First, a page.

Trade Secret Damage Award Reduced

Deborah Elkins//February 13, 2012

Trade Secret Damage Award Reduced

Deborah Elkins//February 13, 2012

Following a jury verdict awarding plaintiff  $919.9 million in compensatory damages for defendant’s willful and malicious misappropriation of 149 trade secrets, the Richmond U.S. District Court awards plaintiff $350,000 in punitive damages:  Virginia’s Uniform Trade Secrets Act caps punitive damages at $350,000 and defendant waived its right to have a jury trial assess punitive damages by failing to object when jury instructions were considered.

A jury awarded plaintiff $919.9 million in compensatory damages for defendant’s willful and malicious misappropriation of 149 trade secrets.  Plaintiff moved for punitive damages totaling $52,150,000 based on an award of $350,000 for each of the 149 trade secrets misappropriated.   Defendant opposed the motion as unauthorized and requiring jury determination.

The district court agreed with defendant that the Act caps total punitive damages award at the lesser of $350,000 or compensatory damages.  No Supreme Court of Virginia decision interprets the Act’s punitive damages provision, §59.1-338B, but Al-Abood v. El-Shamari, 217 F.3d 225 (4th Cir. 2000), interprets the general law cap in § 8.01-38.1 to apply to the action as a whole.  This interpretation is consistent with drafts of the 1990 Virginia legislation adding § 59.1-338B showing that section was drafted to be consistent with § 8.01-38.1.  The court’s obligation to predict the ruling of the Supreme Court of Virginia supports aligning § 59.1-338B with the general law cap in § 8.01-38.1.

The court rejected defendant’s argument that the jury must determine punitive damages.   The Seventh Amendment does require in federal courts that a jury decide to award punitive damages and the amount; however, like all constitutional rights, this right can be waived.  Defendant here waived its right to a jury on punitive damages by failing to object several times when the issue was presented:  (1) an agreed jury instruction that the court may award punitive damages; (2) the verdict form not inquiring about punitive damages;  (3) acquiescence to the removal of a proposed jury instruction on punitive damages during a charge conference with the court and plaintiff’s counsel.  Rule 49(b)’s lack of an express waiver provision does not change this result under White v. Celotex Corp., 878 F. 2d 144 (4th Cir. 1988).  An award of punitive damages is appropriate in view of the record evidence supporting the jury’s finding of willful and malicious misappropriation.  The substantial compensatory award does not support otherwise.  The record evidence shows defendant inveigled plaintiff’s former employees to provide confidential information to improve defendant’s inferior product knowing plaintiff’s former employees were bound by confidentiality provisions.  This kind of willful and malicious disregard for the property rights of others should be punished through punitive damages even though the statute limits the amount.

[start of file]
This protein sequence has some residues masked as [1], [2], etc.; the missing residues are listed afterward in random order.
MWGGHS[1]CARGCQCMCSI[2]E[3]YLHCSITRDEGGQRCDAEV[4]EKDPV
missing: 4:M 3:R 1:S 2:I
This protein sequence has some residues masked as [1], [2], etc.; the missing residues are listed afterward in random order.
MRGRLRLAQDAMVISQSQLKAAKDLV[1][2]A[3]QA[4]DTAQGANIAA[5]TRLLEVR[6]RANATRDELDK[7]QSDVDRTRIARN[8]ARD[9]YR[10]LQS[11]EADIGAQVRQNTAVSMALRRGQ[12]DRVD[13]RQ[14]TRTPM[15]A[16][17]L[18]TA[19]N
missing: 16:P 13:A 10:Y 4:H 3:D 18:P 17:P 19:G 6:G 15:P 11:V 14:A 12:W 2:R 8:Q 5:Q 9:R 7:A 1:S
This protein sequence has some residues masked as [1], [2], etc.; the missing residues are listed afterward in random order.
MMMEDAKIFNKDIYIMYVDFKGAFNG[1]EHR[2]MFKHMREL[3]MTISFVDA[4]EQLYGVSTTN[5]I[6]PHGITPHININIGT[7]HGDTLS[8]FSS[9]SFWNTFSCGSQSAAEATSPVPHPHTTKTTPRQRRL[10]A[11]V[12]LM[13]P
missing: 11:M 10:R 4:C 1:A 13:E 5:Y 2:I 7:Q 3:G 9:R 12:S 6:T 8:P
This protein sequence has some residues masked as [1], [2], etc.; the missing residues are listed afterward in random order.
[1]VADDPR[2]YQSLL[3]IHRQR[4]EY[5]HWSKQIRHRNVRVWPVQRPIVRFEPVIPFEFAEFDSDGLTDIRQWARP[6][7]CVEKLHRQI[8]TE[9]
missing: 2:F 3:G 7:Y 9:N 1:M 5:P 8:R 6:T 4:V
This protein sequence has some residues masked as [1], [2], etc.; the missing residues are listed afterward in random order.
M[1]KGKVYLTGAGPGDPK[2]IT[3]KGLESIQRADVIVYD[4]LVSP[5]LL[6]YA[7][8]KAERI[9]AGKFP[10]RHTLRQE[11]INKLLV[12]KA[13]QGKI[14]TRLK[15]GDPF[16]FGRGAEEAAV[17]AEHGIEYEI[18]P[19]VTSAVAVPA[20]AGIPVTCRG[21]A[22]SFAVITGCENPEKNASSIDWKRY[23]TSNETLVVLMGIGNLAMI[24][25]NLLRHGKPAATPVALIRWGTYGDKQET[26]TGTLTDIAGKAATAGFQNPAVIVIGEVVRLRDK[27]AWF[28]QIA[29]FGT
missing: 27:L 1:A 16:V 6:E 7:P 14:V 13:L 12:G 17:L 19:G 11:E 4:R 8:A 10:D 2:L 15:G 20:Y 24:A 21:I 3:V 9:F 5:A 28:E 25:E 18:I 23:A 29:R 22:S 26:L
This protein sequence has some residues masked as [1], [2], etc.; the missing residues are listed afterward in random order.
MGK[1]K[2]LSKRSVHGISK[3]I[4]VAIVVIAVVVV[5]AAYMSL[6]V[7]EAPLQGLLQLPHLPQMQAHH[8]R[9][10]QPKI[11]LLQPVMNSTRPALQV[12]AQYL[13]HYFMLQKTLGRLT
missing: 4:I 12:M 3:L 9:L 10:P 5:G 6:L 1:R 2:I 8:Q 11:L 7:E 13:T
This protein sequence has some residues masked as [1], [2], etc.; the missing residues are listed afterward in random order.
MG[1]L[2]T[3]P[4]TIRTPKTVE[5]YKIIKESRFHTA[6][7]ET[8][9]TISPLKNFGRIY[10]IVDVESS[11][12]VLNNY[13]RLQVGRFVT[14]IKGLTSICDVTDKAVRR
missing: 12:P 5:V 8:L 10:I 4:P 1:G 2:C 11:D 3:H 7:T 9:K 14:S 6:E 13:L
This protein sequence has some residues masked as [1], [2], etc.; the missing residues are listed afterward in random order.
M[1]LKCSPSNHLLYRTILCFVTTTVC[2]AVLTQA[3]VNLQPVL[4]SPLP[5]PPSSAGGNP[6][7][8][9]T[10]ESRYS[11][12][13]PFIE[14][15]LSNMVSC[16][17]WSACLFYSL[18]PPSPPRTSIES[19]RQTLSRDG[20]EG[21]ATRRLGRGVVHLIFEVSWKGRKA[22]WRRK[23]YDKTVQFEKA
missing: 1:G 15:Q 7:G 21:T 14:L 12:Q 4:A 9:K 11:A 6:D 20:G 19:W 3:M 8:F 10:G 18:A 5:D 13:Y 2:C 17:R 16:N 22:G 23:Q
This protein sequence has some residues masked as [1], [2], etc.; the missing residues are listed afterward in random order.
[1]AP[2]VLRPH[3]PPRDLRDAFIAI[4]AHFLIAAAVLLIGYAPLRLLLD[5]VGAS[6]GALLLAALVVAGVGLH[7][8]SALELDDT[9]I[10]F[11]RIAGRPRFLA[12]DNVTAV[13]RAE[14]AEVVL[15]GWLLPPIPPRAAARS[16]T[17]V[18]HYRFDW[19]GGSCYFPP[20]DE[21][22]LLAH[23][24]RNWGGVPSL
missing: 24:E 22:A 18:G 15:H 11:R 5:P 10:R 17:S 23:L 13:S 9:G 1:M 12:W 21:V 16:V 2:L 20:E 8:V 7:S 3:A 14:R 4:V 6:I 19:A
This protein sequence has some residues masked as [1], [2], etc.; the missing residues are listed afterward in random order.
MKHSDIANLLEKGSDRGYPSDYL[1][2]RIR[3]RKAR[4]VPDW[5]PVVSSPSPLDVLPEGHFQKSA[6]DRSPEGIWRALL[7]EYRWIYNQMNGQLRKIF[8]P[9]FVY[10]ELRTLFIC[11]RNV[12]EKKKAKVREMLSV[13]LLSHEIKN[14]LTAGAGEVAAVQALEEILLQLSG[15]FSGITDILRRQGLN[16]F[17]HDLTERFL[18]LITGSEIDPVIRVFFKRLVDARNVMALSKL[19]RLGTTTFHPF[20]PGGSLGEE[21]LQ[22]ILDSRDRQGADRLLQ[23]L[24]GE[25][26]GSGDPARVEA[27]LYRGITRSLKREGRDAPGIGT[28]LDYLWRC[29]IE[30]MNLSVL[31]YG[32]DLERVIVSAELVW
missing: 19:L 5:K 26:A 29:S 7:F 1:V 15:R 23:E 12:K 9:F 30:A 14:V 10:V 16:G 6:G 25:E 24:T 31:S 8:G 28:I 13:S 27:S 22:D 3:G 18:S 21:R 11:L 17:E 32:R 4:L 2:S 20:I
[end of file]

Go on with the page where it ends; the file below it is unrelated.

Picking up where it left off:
E.I. Du Pont de Nemours and Co. v. Kolon Indus., Inc. (Payne) No. 3:09cv58, Nov. 22, 2011; USDC at Richmond, Va. VLW 011-3-641, 13 pp.

VLW 011-3-641

Fulltext Opinions

Verdicts & Settlements

See All Verdicts & Settlements


Read More


Are you or your law firm cutting back on holiday gifts to clients, colleagues or associates?

  • Yes, times are tough (78%, 29 Votes)
  • No, it's business as usual (22%, 8 Votes)

Total Voters: 37

Loading ... Loading ...